“If conservatives seriously believe local control is the trump card, then they should lobby for the repeal of Proposition 13, which is a state-imposed restriction on local governments’ authority to raise property taxes. I find Prop. 13 to be one of the best laws ever passed in this state. They should also oppose Republican efforts at the federal level to limit the ability of blue states to regulate the heck out of us.”
“Late last year, the owner of snowmobile rental business Canyon Adventures filed a complaint with the code compliance office of Gallatin County, Montana, against the nearby Corral Bar and Steakhouse. It alleged the bar’s own snowmobile rental business wasn’t allowed by the property’s zoning.
The county’s code compliance office agreed that the snowmobile business wasn’t allowed by the zoning code. But rather than slapping the Corral Bar owners with a fine or shutting them down, the Bozeman Daily Chronicle reported yesterday that the county closed the case without taking any enforcement action.
The reason? According to a sweeping law passed by the Montana Legislature in April 2021 aimed at prohibiting mask mandates, the county can’t compel “a private business to deny a customer of the private business access to the premises or access to goods or services.” It also can’t adopt ordinances that deny customers the same access to those goods and services.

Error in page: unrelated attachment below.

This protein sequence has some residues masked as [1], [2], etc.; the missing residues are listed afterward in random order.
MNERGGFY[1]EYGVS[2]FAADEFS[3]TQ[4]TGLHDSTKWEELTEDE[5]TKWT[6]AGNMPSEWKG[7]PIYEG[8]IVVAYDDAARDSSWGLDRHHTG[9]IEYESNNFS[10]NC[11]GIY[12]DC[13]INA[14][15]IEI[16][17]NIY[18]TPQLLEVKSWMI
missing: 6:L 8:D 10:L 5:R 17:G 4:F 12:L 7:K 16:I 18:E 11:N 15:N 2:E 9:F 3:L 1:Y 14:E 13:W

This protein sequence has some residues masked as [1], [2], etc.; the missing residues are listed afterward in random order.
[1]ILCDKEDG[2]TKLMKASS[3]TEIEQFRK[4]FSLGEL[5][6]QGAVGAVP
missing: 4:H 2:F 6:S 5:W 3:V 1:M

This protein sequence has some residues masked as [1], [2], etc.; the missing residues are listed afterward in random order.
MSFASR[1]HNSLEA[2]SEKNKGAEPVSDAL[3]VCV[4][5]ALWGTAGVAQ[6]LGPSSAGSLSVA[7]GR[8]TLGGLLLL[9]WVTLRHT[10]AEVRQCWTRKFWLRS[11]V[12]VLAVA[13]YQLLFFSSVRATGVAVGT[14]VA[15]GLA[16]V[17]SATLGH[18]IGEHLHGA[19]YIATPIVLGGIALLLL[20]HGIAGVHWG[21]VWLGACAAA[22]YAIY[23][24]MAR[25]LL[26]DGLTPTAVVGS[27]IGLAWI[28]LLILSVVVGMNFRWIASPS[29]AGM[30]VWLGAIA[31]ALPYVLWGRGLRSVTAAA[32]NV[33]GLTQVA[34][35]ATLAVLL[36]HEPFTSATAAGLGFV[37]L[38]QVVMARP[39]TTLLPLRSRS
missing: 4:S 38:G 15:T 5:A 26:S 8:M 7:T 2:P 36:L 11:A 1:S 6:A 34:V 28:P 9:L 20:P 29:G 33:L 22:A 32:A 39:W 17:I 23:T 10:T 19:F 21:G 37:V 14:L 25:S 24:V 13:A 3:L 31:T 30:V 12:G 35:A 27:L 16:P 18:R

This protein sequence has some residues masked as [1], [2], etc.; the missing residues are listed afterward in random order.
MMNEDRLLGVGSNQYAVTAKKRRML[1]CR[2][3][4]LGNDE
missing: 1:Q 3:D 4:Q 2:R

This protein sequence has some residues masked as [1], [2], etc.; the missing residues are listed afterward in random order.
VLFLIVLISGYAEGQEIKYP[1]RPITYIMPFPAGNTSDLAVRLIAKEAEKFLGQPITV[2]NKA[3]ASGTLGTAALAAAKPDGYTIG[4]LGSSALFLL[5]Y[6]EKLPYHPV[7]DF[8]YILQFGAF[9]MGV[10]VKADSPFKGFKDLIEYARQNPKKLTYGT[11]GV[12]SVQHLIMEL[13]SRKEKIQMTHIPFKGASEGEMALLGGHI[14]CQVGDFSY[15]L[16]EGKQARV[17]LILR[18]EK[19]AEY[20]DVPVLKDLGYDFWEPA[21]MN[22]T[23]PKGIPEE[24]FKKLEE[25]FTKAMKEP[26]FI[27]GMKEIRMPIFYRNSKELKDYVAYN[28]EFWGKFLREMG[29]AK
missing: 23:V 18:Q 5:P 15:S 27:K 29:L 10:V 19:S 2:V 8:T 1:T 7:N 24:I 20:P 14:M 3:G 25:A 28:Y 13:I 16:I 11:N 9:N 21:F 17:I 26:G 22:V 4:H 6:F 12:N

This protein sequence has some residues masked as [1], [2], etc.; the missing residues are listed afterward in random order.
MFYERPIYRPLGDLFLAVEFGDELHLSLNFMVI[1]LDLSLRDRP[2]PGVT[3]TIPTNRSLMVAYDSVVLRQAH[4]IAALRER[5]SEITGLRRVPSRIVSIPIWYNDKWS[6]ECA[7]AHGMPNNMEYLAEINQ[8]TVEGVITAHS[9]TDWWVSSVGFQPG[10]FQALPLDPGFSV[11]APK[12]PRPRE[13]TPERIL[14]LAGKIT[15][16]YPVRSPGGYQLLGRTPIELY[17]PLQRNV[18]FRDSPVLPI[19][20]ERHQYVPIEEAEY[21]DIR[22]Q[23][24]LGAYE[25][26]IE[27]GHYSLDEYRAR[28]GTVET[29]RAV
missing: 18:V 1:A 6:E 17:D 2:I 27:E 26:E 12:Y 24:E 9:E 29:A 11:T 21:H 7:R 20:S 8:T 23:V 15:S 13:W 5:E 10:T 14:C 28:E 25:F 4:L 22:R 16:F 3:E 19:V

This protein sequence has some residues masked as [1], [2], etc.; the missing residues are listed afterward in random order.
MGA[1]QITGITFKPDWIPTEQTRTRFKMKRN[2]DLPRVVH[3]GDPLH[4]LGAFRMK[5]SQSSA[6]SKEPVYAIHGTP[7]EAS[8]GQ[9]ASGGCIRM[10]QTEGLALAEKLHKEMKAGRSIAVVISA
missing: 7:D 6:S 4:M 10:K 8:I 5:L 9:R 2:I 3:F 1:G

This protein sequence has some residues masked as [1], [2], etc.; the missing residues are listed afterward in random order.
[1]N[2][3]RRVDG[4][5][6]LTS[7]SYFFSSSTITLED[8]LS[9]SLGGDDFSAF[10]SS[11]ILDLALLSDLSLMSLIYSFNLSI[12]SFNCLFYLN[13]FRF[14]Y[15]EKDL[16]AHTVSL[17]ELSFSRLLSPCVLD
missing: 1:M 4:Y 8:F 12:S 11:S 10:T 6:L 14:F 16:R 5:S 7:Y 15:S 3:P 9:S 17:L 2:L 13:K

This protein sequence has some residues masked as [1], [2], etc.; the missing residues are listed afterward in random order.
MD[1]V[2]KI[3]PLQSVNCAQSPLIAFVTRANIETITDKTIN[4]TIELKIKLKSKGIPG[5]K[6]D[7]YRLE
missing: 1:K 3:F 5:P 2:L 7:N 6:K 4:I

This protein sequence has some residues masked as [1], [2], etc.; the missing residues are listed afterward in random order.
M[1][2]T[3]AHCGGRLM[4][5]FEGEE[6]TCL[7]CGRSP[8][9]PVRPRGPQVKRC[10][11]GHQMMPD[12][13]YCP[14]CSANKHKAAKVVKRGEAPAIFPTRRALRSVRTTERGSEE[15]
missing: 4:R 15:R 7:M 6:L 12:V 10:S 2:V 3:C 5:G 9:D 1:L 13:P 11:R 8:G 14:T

Importantly, H.B. 257 also stops governments from applying fines, revoking licenses, filing criminal charges, or bringing “any other retributive action” against business owners for not complying with a law forcing them to reject customers.
The language of the new state law is broad. So broad that, in a number of instances, Gallatin County officials have interpreted it to mean they can’t penalize businesses for violating the county’s zoning code.
“Each individual circumstance is going to be judged on its own,” says Gallatin County Attorney Marty Lambert to Reason.
He declined to speculate on the full extent of H.B. 257. But, Lambert says, when there’s a county law or regulation that falls within the scope of H.B. 257 and has the effect of forcing a private business to refuse a customer, then the county can’t take “retributive action” against the business for servicing that customer anyway.
In those cases, the county is forbidden from using any “remedies that might be available under the ordinance,” he says. “[H.B. 257] is all-encompassing, and it was meant to be all-encompassing.”
In the Corral Bar case, county officials reasoned that they couldn’t punish the bar for running an unpermitted snowmobile rental because that would involve compelling it to deny customers a service in violation of H.B. 257.
The Chronicle reports that Gallatin County officials have declined to bring enforcement actions in at least eight zoning cases because of H.B. 257’s restrictions, including ones involving illegal Airbnbs and a summer camp that opened up in a residential zone.”